Five hundred sixty-two sputum specimens from 387 patients were included in this study. A total of 79 sputum specimens were culture positive for mycobacterial species. Tap water samples from the microbiology laboratory tap for acid-fast staining were found to be contaminated by Mycobacterium gordonae (100%, 30/30), followed by Mycobacterium avium complex (93%, 28/30), Mycobacterium fortuitum (23%, 7/30), Mycobacterium abscessus (13%, 4/30), and Mycobacterium chelonae (10%, 3/30). The modified Kinyoun acid-fast stain-positive rates for specimens processed with filter water, tap water, and deionized water were 7.5% (42/562), 18.0% (101/562), and 16.2% (91/562), respectively (Table (Table1).1). By using the mycobacterial culture results as a gold standard, the false-positive rates of specimens treated with filtered water, tap water, and deionized water were 1.2% (7/562), 10.7% (60/562), and 8.7% (49/562), respectively. It appears that the false-positive rate of samples treated with filtered water is significantly lower than that of samples treated with tap water and deionized water (for both, P < 0.001), while no significant difference was found between samples treated with tap water and those treated with deionized water (Table (Table1).1). Furthermore, slides rinsed with water treated with a filter had significantly higher specificity and PPV (98.6% and 88.3%, respectively) than did those treated with tap water (87.6% and 40.6%, respectively) and deionized water (89.9% and 46.2%, respectively) (for both, P < 0.001) (Table (Table11).
NTM are commonly found in the human-made environment including drinking water and aerosol generating systems (2, 3, 4, 9, 10, 15). The resistance of NTM to chlorine disinfection contributes to the ability of NTM to persist in potable water (1, 10). Although the presence of NTM had not caused any outbreaks or epidemic mycobacterial infections in the study hospital, the presence of NTM in tap water contaminates the specimens and compromises the ability of the clinical microbiology laboratory to detect potential TB patients.
The false-positive reading of AFB in clinical specimens can lead to overdiagnosis of TB and subsequently to initiation of unnecessary anti-TB therapy. The current Taiwan Center for Disease Control guideline recommends 14 days of anti-TB therapy in an isolation room if a patient's smear is positive for AFB. It would cost the healthcare provider approximately U.S. $2,250 (New Taiwan $72,000) for a 14-day stay in an isolation room and antimicrobial therapy for each patient excluding treatment of adverse effects, further outpatient visits, personnel, and other indirect costs. Processing the modified Kinyoun acid-fast stain sample using filtered water provided superior performance and significantly higher specificity and PPV (Table (Table1)1) compared with tap water or deionized water in detection of AFB in clinical specimens.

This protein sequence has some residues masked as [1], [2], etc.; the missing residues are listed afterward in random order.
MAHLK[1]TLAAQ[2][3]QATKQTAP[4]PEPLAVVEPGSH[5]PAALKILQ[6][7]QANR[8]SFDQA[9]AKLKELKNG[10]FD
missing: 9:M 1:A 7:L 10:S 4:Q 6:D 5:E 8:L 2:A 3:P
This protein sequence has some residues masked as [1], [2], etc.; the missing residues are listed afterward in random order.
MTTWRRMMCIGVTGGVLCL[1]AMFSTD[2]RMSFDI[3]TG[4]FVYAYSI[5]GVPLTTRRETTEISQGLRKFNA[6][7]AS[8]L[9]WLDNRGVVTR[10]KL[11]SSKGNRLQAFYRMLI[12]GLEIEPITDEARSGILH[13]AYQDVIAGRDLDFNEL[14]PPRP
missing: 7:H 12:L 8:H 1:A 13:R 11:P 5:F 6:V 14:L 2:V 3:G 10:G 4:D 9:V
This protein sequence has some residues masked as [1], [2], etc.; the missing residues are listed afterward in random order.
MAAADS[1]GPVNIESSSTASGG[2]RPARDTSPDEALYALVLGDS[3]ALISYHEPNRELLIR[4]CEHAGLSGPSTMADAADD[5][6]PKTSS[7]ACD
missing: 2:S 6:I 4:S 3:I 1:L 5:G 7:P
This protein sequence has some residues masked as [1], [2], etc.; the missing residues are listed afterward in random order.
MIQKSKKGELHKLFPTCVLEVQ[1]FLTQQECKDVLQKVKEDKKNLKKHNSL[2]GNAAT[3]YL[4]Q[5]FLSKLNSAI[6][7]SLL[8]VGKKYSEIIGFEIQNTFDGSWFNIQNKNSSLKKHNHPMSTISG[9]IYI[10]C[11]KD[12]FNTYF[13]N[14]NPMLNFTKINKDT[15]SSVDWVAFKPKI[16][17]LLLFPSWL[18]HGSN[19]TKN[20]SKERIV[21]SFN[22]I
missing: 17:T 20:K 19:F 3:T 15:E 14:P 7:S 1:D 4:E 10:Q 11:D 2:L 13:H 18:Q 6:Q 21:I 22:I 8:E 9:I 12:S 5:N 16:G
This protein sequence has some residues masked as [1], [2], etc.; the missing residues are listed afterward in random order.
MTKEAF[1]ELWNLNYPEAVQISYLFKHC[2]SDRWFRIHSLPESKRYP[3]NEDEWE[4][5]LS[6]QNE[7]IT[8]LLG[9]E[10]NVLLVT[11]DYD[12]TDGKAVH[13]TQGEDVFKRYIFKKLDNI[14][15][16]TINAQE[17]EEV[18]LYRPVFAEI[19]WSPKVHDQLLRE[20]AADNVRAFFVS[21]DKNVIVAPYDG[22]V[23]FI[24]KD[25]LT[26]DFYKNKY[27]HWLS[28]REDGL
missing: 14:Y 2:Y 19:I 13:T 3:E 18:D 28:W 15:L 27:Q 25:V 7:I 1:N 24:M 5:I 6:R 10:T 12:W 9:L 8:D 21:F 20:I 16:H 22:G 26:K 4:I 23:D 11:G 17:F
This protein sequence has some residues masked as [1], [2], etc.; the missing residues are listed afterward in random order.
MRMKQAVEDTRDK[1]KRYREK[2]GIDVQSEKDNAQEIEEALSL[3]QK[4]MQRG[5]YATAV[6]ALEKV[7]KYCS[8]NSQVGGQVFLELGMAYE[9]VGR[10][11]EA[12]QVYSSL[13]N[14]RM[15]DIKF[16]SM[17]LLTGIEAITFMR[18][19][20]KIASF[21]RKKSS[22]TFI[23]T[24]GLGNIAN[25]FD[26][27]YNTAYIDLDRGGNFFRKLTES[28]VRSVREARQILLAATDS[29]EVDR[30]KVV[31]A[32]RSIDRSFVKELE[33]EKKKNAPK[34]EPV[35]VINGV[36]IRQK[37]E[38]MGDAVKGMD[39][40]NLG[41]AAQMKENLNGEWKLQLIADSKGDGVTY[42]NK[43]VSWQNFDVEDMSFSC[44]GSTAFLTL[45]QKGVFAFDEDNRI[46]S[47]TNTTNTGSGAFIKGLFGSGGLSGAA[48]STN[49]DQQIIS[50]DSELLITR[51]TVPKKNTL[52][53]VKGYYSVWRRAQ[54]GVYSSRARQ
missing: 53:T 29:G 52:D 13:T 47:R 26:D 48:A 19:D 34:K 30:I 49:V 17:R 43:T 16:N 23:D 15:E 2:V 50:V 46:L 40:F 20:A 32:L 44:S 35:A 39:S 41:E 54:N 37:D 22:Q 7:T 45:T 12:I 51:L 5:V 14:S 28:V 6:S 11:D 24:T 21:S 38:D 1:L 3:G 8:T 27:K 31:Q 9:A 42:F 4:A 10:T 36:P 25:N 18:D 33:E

The application of a disposable point-of-use water filter adds an additional cost to the laboratory operation. However, this cost can be easily justified by the reduction of a large number of false-positive acid-fast stain results at U.S. $2,250 per patient in Taiwan. The retrograde contamination of the filter outlet by back-splashing water and contaminated aerosols may shorten the life of the filter. Our practice is to use an additional sterile plastic bag to cover the filter when it is not in use. The manufacturers also provide new-generation filters in which the filter housing contains bacteriostatic additives to overcome such retrograde contamination.
In conclusion, the use of the disposable point-of-use water filter can effectively remove NTM from laboratory processing water, which can help to minimize false-positive results for TB diagnosis. The cost of the water filter can be justified by the immediate financial advantage of the hospitals and healthcare providers saving money and medical resources by avoiding unnecessary antimicrobial therapy and use of isolation rooms.
This study was supported in part by the National Health Research Institute (NHRI-96-PP-09, NHRI-EX95-9206PC), Kaohsiung Veterans General Hospital, National Kaohsiung Normal University, and Pall Corporation.
Published ahead of print on 3 August 2007.